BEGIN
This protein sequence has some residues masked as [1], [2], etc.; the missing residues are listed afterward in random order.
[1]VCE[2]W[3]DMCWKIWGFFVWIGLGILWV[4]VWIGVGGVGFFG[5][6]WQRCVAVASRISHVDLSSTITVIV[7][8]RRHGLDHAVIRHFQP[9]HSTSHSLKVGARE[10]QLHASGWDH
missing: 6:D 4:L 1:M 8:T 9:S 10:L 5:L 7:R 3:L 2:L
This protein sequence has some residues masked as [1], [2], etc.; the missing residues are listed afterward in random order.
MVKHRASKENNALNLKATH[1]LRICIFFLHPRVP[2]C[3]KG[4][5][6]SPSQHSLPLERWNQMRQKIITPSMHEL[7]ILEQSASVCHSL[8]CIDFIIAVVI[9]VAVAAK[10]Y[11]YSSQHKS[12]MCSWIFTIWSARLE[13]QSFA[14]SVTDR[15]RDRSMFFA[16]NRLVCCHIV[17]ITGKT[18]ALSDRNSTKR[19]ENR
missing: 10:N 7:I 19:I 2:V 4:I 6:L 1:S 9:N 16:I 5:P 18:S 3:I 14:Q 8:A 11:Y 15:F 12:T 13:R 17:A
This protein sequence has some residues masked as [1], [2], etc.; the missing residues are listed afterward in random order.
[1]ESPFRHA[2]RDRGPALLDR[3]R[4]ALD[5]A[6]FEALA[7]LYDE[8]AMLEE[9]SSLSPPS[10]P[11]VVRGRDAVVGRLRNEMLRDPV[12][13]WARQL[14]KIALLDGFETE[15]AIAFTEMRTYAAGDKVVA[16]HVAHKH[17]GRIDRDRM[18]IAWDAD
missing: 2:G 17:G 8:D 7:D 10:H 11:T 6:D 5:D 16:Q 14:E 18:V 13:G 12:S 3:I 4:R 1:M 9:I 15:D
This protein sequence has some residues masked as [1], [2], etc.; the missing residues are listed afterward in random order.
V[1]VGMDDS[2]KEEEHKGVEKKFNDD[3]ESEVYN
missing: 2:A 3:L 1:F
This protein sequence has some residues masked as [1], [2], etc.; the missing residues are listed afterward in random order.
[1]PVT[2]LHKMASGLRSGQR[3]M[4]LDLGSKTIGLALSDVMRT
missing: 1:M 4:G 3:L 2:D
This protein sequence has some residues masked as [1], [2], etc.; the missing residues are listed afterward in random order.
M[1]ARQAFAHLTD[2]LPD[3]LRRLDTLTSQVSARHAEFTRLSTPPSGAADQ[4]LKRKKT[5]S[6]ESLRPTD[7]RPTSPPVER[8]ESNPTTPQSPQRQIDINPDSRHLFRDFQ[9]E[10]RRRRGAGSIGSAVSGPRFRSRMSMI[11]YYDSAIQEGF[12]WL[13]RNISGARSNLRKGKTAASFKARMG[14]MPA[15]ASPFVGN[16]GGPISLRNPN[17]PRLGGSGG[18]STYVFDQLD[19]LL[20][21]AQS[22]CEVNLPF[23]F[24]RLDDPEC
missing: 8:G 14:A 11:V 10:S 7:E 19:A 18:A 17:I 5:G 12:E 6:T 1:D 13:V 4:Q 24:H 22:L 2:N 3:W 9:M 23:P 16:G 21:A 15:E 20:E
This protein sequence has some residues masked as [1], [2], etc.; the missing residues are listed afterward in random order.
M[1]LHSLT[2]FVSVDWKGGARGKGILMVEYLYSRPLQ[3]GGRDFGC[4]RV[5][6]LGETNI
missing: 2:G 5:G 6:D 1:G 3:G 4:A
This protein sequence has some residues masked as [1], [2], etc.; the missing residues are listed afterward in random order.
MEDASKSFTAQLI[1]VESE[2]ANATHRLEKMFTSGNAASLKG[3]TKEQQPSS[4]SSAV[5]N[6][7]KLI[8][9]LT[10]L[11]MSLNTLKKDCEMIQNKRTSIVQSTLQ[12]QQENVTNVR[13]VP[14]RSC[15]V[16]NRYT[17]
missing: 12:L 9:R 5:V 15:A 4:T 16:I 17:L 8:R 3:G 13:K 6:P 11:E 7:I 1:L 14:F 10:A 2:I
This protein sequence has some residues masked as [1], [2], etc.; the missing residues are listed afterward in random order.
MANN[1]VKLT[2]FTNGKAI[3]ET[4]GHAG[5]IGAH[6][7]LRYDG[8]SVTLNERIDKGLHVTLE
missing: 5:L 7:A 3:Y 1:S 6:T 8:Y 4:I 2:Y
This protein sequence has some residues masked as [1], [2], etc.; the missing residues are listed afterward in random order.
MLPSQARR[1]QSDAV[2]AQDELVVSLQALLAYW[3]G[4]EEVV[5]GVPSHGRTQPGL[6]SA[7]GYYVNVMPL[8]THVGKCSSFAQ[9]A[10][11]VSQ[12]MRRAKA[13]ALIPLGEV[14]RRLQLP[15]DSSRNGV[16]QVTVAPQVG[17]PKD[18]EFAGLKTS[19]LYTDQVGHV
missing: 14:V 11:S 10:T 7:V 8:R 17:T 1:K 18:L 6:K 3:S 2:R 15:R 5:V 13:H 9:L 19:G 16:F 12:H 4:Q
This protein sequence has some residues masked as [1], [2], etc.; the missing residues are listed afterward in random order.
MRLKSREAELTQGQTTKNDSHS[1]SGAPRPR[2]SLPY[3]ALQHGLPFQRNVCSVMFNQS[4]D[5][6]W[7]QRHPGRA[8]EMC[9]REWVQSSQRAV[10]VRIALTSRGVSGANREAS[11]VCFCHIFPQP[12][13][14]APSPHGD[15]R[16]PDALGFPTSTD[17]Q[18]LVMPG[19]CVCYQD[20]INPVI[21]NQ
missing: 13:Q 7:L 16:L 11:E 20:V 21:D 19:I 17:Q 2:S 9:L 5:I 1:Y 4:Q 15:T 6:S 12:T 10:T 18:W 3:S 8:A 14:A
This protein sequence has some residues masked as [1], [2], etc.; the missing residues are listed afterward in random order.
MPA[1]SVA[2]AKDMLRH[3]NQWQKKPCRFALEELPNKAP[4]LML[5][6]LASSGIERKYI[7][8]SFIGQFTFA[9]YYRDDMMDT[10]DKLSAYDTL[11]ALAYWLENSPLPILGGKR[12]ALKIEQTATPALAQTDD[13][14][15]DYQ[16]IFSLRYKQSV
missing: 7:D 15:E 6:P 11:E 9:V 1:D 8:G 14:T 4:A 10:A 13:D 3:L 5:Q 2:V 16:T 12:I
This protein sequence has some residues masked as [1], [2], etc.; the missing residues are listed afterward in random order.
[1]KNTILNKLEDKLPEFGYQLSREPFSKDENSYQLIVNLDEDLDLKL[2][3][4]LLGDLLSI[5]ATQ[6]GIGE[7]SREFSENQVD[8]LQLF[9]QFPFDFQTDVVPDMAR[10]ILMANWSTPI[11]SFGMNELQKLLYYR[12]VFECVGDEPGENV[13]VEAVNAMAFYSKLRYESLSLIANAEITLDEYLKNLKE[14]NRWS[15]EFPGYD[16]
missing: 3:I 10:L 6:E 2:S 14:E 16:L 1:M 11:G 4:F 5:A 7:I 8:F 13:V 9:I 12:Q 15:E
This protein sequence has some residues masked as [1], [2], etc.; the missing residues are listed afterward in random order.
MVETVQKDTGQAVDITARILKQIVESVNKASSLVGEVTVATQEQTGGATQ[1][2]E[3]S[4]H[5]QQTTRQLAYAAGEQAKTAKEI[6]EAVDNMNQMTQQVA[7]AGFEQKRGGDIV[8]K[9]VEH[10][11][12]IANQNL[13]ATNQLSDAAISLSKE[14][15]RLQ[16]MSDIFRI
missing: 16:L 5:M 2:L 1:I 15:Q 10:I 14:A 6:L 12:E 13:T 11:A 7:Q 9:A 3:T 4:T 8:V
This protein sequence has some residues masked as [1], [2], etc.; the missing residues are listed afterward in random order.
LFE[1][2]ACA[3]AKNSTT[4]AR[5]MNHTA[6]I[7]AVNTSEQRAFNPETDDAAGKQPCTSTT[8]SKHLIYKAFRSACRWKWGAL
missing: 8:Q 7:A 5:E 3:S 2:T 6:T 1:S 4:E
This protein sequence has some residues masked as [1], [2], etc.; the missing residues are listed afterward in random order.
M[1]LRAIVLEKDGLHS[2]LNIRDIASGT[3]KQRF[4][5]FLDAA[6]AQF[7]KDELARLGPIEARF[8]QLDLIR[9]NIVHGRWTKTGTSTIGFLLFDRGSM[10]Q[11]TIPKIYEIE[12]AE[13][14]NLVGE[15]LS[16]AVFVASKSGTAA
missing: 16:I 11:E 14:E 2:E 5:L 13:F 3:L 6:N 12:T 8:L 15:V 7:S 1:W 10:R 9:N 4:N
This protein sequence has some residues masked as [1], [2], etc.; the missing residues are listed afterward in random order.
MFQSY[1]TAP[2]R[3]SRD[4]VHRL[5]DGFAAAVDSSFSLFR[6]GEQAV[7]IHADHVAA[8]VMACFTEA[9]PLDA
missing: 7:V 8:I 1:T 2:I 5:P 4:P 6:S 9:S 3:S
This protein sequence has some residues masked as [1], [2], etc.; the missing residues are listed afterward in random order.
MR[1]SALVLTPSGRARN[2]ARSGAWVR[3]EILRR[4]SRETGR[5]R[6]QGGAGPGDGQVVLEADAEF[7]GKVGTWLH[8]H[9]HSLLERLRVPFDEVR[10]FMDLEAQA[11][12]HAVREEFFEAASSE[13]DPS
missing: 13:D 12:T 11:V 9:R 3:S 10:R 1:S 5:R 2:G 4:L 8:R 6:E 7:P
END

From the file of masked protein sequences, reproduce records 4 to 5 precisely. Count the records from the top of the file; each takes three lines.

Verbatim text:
This protein sequence has some residues masked as [1], [2], etc.; the missing residues are listed afterward in random order.
V[1]VGMDDS[2]KEEEHKGVEKKFNDD[3]ESEVYN
missing: 2:A 3:L 1:F
This protein sequence has some residues masked as [1], [2], etc.; the missing residues are listed afterward in random order.
[1]PVT[2]LHKMASGLRSGQR[3]M[4]LDLGSKTIGLALSDVMRT
missing: 1:M 4:G 3:L 2:D